2. We do not find these submissions to be persuasive. His Honour’s task was to determine whether the parties were still in a de facto relationship on the date of the child’s conception. That question need not, in our view, be answered by reference to circumstances prevailing at a later time when both parties accepted the relationship had ended. Although Dutney J in S v B at [34] said it was “necessary to work backwards” to determine whether the relationship ended any earlier than the date on which it had manifestly ended, we do not consider the failure to follow such a process constitutes appealable error.

Failure to have regard to financial factors

  1. Counsel for the appellant referred in his submissions to the fact that the “parties had terminated their financial interdependence and property arrangements with the respondent paying back to the appellant $30,000 in six instalments of $5,000 … and the respondent removed from the Foxtel account” (footnotes omitted). The appellant argued that this was one of the matters that occurred prior to the conception of the child which demonstrated error on the part of the trial judge in finding that the parties had remained in a de facto relationship.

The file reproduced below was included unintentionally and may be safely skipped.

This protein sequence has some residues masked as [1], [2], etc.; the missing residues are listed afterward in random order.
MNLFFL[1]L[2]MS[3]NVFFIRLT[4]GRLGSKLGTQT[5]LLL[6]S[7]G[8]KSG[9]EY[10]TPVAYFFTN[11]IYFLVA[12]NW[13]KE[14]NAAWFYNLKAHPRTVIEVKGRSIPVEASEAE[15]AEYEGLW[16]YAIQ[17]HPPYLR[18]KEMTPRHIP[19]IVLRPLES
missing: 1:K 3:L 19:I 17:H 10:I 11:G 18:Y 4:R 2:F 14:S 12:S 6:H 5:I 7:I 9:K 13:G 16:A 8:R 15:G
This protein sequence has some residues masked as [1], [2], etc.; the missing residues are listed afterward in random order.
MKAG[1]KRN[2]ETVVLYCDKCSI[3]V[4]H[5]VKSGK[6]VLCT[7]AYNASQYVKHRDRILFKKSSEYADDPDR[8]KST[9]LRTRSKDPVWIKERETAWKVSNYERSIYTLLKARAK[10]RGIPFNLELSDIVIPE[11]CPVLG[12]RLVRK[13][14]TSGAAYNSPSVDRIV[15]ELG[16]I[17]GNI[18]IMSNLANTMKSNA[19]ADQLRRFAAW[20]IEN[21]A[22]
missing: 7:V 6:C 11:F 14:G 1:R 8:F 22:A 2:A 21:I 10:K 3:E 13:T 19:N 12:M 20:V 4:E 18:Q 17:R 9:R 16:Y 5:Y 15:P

2. The difficulty in advancing this argument is that his Honour specifically recorded these matters at [96] to [98], and can therefore be assumed to have taken them into account. It was also the case that the monies were repaid in a short space of time after a property owned by the respondent had been sold (trial transcript, 20 April 2015, p 68). The repayment was therefore as consistent with the fact that the respondent had come into funds to repay the loan as it was with the fact that the respondent had left the relationship.

Failure to have regard to the significance of the text messages